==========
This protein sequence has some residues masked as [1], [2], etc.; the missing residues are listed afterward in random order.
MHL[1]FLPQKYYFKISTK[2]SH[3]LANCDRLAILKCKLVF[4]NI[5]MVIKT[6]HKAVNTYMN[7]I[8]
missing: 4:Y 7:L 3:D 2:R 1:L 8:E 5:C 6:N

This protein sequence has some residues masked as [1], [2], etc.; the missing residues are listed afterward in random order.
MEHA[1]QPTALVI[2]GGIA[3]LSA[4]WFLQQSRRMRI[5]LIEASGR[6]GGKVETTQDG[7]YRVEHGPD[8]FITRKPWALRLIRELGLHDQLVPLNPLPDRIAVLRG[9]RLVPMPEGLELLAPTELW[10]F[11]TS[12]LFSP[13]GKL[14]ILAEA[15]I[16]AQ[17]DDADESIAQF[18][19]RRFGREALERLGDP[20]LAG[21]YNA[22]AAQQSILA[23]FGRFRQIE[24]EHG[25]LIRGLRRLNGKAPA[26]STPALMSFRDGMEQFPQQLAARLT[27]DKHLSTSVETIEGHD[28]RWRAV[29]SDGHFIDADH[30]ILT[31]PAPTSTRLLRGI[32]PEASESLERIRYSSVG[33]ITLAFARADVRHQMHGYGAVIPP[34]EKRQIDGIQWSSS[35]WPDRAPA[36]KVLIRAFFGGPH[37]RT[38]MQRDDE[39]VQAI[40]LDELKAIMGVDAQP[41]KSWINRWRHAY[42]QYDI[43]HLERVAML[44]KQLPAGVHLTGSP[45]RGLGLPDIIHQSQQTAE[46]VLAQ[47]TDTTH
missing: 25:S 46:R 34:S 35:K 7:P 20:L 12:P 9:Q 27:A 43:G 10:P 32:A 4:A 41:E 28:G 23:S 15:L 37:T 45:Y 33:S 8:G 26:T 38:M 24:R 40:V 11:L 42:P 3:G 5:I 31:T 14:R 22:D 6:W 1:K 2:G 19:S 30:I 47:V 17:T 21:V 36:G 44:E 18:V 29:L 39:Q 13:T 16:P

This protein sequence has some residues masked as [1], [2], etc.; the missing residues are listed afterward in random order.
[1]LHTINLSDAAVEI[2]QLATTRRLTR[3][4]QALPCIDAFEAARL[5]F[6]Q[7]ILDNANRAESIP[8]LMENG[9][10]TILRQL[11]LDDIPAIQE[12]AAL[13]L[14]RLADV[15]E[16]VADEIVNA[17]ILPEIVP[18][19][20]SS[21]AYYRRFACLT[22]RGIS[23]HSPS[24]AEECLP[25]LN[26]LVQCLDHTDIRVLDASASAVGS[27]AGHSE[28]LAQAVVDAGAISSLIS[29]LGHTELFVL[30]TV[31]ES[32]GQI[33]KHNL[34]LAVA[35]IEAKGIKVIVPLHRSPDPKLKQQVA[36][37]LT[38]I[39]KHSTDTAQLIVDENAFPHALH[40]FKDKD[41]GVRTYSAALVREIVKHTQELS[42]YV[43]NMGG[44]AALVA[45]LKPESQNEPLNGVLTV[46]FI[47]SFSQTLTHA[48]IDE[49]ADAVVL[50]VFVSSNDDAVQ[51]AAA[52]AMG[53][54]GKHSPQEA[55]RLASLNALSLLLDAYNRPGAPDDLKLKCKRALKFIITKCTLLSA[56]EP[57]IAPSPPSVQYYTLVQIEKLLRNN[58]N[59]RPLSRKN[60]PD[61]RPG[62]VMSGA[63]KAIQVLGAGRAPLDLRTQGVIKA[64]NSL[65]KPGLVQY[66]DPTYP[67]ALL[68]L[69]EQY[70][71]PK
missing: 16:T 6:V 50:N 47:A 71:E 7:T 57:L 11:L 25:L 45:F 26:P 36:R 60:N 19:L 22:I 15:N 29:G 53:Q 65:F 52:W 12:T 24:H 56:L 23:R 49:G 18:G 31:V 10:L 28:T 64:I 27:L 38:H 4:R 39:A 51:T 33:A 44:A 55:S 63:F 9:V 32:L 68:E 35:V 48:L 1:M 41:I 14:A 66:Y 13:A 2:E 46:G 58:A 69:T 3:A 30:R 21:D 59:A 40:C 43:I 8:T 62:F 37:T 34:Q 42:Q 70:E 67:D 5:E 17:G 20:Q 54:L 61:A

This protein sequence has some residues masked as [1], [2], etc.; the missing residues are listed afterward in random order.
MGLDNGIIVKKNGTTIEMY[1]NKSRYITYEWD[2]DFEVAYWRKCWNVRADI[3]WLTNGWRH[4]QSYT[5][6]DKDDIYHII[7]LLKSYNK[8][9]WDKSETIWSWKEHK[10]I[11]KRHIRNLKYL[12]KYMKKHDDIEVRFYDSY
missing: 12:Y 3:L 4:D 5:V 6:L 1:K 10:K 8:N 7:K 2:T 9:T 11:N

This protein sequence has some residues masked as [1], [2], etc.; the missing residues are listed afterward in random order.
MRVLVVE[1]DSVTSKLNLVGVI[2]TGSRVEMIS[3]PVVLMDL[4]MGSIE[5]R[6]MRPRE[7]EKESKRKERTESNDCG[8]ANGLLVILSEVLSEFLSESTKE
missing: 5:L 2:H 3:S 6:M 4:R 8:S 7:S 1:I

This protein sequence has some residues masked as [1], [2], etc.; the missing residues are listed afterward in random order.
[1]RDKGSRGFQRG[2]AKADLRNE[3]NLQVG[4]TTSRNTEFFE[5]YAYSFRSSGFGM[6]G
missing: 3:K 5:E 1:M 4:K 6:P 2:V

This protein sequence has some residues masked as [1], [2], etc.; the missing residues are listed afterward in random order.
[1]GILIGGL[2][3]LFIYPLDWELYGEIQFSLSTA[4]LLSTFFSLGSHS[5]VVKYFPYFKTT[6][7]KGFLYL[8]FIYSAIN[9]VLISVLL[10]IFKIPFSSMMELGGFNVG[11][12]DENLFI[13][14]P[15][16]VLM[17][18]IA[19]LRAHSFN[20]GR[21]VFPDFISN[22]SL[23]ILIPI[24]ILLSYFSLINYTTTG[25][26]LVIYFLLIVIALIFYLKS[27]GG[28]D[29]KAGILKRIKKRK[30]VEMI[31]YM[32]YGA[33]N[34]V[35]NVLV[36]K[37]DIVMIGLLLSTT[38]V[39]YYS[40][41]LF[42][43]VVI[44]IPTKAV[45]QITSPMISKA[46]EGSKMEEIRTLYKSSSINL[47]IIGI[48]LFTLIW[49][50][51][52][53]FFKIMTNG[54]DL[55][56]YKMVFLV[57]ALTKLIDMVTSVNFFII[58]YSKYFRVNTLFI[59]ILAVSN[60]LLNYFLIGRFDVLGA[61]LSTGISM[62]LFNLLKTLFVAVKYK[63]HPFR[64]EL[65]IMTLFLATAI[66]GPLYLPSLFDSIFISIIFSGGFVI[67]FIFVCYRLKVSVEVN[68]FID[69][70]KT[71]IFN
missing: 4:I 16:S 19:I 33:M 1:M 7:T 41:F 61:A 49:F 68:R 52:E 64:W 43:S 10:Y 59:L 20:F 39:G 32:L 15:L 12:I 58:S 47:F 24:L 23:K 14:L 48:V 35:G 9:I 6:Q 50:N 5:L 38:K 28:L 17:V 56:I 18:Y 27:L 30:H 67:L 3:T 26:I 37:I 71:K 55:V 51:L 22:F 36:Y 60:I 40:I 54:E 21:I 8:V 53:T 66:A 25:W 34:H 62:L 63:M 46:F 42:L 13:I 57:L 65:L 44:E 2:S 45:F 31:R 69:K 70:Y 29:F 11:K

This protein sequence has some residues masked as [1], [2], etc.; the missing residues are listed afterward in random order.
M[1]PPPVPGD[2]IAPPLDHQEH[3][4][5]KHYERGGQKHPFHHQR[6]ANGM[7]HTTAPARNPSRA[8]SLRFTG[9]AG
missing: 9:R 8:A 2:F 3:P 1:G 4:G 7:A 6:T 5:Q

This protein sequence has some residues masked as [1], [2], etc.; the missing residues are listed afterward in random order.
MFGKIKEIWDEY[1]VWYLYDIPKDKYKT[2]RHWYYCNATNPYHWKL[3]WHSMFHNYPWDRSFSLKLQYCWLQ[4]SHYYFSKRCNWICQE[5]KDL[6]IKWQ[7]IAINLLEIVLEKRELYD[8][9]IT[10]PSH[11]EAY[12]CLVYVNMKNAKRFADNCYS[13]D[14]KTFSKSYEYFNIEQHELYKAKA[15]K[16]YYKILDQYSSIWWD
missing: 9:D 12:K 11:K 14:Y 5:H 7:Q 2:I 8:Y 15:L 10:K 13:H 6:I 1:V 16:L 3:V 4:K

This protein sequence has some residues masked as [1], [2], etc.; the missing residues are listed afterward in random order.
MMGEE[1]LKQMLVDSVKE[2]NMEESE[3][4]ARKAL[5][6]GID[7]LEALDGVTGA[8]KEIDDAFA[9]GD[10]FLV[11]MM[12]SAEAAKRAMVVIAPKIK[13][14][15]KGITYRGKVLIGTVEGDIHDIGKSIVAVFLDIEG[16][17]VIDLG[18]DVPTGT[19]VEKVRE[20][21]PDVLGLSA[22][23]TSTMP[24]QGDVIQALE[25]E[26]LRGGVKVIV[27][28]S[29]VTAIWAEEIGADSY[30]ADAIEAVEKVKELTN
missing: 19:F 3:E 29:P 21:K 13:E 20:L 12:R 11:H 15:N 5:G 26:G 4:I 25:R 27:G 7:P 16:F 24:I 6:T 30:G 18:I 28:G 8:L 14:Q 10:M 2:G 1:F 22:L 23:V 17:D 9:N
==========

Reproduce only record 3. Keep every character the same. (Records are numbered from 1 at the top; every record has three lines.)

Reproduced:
This protein sequence has some residues masked as [1], [2], etc.; the missing residues are listed afterward in random order.
[1]LHTINLSDAAVEI[2]QLATTRRLTR[3][4]QALPCIDAFEAARL[5]F[6]Q[7]ILDNANRAESIP[8]LMENG[9][10]TILRQL[11]LDDIPAIQE[12]AAL[13]L[14]RLADV[15]E[16]VADEIVNA[17]ILPEIVP[18][19][20]SS[21]AYYRRFACLT[22]RGIS[23]HSPS[24]AEECLP[25]LN[26]LVQCLDHTDIRVLDASASAVGS[27]AGHSE[28]LAQAVVDAGAISSLIS[29]LGHTELFVL[30]TV[31]ES[32]GQI[33]KHNL[34]LAVA[35]IEAKGIKVIVPLHRSPDPKLKQQVA[36][37]LT[38]I[39]KHSTDTAQLIVDENAFPHALH[40]FKDKD[41]GVRTYSAALVREIVKHTQELS[42]YV[43]NMGG[44]AALVA[45]LKPESQNEPLNGVLTV[46]FI[47]SFSQTLTHA[48]IDE[49]ADAVVL[50]VFVSSNDDAVQ[51]AAA[52]AMG[53][54]GKHSPQEA[55]RLASLNALSLLLDAYNRPGAPDDLKLKCKRALKFIITKCTLLSA[56]EP[57]IAPSPPSVQYYTLVQIEKLLRNN[58]N[59]RPLSRKN[60]PD[61]RPG[62]VMSGA[63]KAIQVLGAGRAPLDLRTQGVIKA[64]NSL[65]KPGLVQY[66]DPTYP[67]ALL[68]L[69]EQY[70][71]PK
missing: 16:T 6:V 50:N 47:A 71:E 7:T 57:L 11:L 25:L 45:F 26:P 36:R 60:N 19:L 22:I 15:N 29:G 53:Q 65:F 52:W 12:T 24:H 56:L 23:R 49:G 18:G 31:V 10:L 28:T 64:I 27:L 38:H 4:R 39:A 51:T 33:A 44:A 55:S 63:F 9:V 32:L 68:E 35:V 48:L 1:M 41:I 14:A 66:Y 13:A 2:E 46:G 58:A 69:T 3:A 30:R 21:D 59:A 40:C 43:I 8:T 62:F 37:T 34:Q 42:Q 70:E 67:D 5:E 17:G 20:Q 54:L 61:A